Giant iceberg breaks off from Antarctic glacier

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This undated photo released on February 26, 2010 from the Australian Antarctic Division shows the Mertz Glacier, a 160-kilometer spit of floating ice protruding into the Southern Ocean from East Antarctica. Researchers said on February 25, 2010 that the iceberg the size of Luxembourg - or some 2550 square kilometres in size - knocked loose from the Antarctic continent earlier this month and could disrupt the ocean currents driving weather patterns around the globe. Photograph by: Tony Worby, Australian Antarctic Division/AFP/Getty Images/Handout

Reuters February 26, 2010

SINGAPORE – An iceberg the size of Luxembourg has broken off from a glacier in Antarctica after being rammed by another giant iceberg, scientists said on Friday, in an event that could affect ocean circulation patterns.

The 2,500 sq km (965 sq mile) iceberg broke off earlier this month from the Mertz Glacier’s 160 km (100 miles) floating tongue of ice that sticks out into the Southern Ocean.

The collision has since halved the size of the tongue that drains ice from the vast East Antarctic ice sheet.

“The calving itself hasn’t been directly linked to climate change but it is related to the natural processes occurring on the ice sheet,” said Rob Massom, a senior scientist at the Australian Antarctic Division and the Antarctic Climate and Ecosystems Co-operative Research Centre in Hobart, Tasmania.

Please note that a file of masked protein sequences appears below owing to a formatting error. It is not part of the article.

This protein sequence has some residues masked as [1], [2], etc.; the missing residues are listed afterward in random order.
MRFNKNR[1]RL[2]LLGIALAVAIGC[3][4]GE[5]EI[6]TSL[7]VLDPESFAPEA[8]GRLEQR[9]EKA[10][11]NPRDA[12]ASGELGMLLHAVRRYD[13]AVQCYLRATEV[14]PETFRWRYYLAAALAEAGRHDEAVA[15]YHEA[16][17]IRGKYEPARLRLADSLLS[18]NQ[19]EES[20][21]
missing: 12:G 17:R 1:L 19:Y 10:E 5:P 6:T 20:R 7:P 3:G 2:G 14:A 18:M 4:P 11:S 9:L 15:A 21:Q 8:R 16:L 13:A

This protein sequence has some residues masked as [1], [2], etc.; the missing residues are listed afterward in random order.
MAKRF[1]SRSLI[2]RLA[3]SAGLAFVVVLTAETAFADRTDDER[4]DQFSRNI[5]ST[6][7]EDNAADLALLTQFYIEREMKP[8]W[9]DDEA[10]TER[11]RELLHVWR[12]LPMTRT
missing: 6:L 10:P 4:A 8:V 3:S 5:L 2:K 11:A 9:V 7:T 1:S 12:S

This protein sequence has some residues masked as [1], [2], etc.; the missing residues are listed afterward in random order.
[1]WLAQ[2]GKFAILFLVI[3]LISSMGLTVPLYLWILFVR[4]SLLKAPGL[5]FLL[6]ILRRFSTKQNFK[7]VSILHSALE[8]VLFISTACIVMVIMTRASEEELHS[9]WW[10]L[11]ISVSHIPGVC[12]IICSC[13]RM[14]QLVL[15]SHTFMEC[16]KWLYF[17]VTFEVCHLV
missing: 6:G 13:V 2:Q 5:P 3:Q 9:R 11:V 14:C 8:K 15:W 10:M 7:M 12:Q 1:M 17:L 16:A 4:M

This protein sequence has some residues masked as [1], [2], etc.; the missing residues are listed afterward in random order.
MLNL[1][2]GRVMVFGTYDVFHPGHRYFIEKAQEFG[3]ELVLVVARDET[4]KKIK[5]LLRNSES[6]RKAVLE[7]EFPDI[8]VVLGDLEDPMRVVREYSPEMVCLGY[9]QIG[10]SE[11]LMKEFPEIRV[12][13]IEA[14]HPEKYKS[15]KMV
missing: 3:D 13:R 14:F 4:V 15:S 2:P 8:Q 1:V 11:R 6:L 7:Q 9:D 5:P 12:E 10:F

Both organisations, along with French scientists, have been studying existing giant cracks in the ice tongue and monitored the bumper-car-like collision by the second iceberg, B-9B.

This 97 km long slab of ice is a remnant of an iceberg of more than 5,000 sq km that broke off, or calved, in 1987, making it one of the largest icebergs ever recorded in Antarctica.

The Mertz glacier iceberg is among the largest recorded for several years. In 2002, a iceberg about 200 km long broke off from Antarctica’s Ross Ice Shelf. In 2007, a iceberg roughly the size of Singapore broke off from the Pine Island Glacier in West Antarctica.

Massom said the shearing off of the ice tongue and the presence of the Mertz and B-9B icebergs could affect global ocean circulation.

The area is an important zone for the creation of dense, salty water that is a key driver of global ocean circulation. This is produced in part through the rapid production of sea ice that is continually blown to the west.

“Removal of this tongue of floating ice would reduce the size of that area of open water, which would slow down the rate of salinity input into the ocean and it could slow down this rate of Antarctic bottom water formation,” he said.

He said there was a risk both icebergs would become grounded on banks or shoals in the area, disrupting the creation of the dense, salty water and the amount that sinks to the bottom of the ocean, he said.

Oceans act like a giant flywheel for the planet’s climate by shifting heat around the globe via myriad currents above and below the surface.

© Copyright (c) Reuters
Original article here

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